Visit Part I of this blog post here.
Keys to Awareness
We’re all carrying a load, including tasks, challenges, worries, inner criticism, mistreatment from others, physical and emotional pain, loss and illness now or later, and everyday stresses and frustrations.
Take a moment to get a sense of your own load. It’s very real, isn’t it? Recognizing it is just honesty and self-compassion, not exaggeration or self-pity.
There’s a fundamental model in the health sciences that how you feel and function is based on just three factors: your load, the personal vulnerabilities it wears upon – such as health problems, a sensitive temperament, or a history of trauma – and the resources you have. As a law of nature, if your load or vulnerabilities increase – … Read more »
All of us live with fear. Whenever fear takes over, we’re caught in what I call the trance of fear. As we tense in anticipation of what may go wrong, our heart and mind contract. We forget that there are people who care about us, and about our own ability to feel spacious and openhearted. Trapped in the trance, we can experience life through the filter of fear, and when we do, the emotion becomes the core of our identity, constricting our capacity to live fully.
This trance usually begins in childhood, when we experience fear in relating to our significant others. Perhaps as an infant our crying late at night may have frustrated our … Read more »
As a teacher I’m often asked: What does it mean in Buddhist practice when you agree to “take refuge” in the Buddha? Does this mean I need to worship the Buddha? Or pray to the Buddha? Isn’t this setting up the Buddha as “other” or some kind of god?
Traditionally, there are three fundamental refuges are where we can find genuine safety and peace, a sanctuary for our awakening heart and mind, a place to rest our human vulnerability. In their shelter, we can face and awaken from the trance of fear.
The first of these is the Buddha, or our own awakened nature. The second is the dharma (the path or the way), and … Read more »
Justin Whitaker, Patheos Press: One conception was common to all the philosophical schools: people are unhappy because they are the slave of their passions. In other words, they are unhappy because they desire things they may not be able to obtain, since they are exterior, alien, and superfluous to them. It follows that happiness consists in independence, freedom, and autonomy. In other words, happiness is the return to the essential: that which is truly “ourselves,” and which depends on us.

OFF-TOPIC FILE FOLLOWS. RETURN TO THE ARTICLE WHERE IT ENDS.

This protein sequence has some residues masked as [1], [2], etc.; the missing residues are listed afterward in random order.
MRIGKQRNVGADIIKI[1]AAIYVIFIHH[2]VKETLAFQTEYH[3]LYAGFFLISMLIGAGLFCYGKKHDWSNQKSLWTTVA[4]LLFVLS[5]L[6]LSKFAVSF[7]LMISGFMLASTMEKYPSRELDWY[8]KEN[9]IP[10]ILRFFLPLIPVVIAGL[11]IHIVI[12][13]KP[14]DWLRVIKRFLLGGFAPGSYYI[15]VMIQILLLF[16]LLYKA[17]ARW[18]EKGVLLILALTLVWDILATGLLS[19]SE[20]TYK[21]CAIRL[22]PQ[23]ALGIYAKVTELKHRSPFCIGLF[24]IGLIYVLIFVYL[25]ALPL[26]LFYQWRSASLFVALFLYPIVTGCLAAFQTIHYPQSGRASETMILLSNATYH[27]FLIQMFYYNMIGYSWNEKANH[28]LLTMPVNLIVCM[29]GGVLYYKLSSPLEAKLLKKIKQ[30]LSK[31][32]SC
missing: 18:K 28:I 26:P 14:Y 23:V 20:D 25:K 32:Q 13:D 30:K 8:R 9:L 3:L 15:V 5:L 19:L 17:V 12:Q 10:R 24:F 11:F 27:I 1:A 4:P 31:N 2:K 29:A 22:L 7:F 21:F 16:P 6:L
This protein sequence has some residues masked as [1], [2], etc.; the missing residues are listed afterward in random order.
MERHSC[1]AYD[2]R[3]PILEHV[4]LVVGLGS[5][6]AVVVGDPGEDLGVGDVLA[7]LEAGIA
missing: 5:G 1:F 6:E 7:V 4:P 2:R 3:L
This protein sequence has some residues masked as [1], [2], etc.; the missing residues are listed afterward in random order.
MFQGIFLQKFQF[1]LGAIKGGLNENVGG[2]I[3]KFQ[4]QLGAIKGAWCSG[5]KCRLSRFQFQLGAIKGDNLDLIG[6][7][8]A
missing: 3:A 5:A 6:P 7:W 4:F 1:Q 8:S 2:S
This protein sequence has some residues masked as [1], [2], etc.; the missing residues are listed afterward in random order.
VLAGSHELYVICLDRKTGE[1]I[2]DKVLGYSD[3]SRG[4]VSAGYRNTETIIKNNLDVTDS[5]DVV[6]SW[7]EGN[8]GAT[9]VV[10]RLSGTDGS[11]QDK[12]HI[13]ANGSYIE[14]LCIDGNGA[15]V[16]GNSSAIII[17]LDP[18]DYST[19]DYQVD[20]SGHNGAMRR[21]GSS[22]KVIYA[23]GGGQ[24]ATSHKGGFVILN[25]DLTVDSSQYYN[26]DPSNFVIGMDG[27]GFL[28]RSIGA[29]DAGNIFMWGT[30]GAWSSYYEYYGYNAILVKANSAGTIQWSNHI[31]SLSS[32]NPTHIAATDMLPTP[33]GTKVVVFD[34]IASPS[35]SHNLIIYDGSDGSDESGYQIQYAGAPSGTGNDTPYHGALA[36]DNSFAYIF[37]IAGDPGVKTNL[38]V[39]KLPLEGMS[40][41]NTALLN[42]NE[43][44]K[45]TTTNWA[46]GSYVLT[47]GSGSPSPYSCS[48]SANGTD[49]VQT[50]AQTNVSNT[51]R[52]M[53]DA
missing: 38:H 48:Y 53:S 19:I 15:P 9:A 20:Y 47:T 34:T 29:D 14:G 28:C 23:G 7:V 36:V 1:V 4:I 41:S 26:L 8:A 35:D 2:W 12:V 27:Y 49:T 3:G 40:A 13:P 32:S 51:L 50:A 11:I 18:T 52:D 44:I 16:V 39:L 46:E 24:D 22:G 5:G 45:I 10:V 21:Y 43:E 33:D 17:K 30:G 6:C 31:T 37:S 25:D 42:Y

– Pierre Hadot, Philosophy as a Way of Life, p.102, writing about ancient Western schools, emphasis added.
It has been a running theme of this blog…
For years I’d heard that qigong was an ideal meditation for physical healing, and when I first experimented with it, I did find that the practice helped me feel more embodied and energetically attuned. Qigong is based on a Chinese system of still and moving meditation. At its heart is the understanding that this world is made of chi, an invisible field of energy, the dynamic expression of pure awareness.
When my health hit a new low in the summer of 2009, I decided to explore the practice more deeply by attending a ten-day qigong healing retreat.
During the third day, I remember sitting at the retreat while our teacher was guiding us: “Send chi … Read more »
Martin LeFevre, CostaRican Times: There are many different forms of meditation, and often people speak of running or doing other activities as a form of meditation for them. But initiating truly meditative states is a completely different animal, and has nothing to do with techniques, methods, traditions, or systems.
Can the art and centrality of meditation be conveyed, through writing or even in person? Is awakening meditative states something we have to discover completely for ourselves, as I did? If methodless meditation, by whatever name, is crucial to spiritual survival and growth, and each person is entirely on their own, what hope…
About 2,600 years ago, when Siddhartha Gautama (the soon-to-be Buddha) sat down under the bodhi tree, his resolve was to realize his true nature. Siddhartha had a profound interest in truth, and the questions “Who am I?” and “What is reality?” impelled him to look even more deeply within and shine a light on his own awareness.
As a Zen story reminds us, this kind of inquiry is not an analytic or theoretical exploration. One day a novice asks the abbot of the monastery, “What happens after we die?” The venerable old monk responds, “I don’t know.” Disappointed, the novice says, “But I thought you were a Zen monk.” “I am, but not a dead … Read more »
Elisha Goldstein,Ph.D., PsychCentral: Whether you’re new or old to mindfulness, you’ve likely heard the definition that it is a “intentional non-judgmental awareness of the present moment.” There’s a lot of confusion around the term non-judgment. Years ago, before I began being more intentional with a mindfulness practice I had a friend practicing meditation and he told me that he was practicing being completely detached from everything in a non-judgmental way. That didn’t seem too fun to me. Today, many of us can still be confused by this term, so what does it really mean?
A purer definition of mindfulness might be just “awareness.”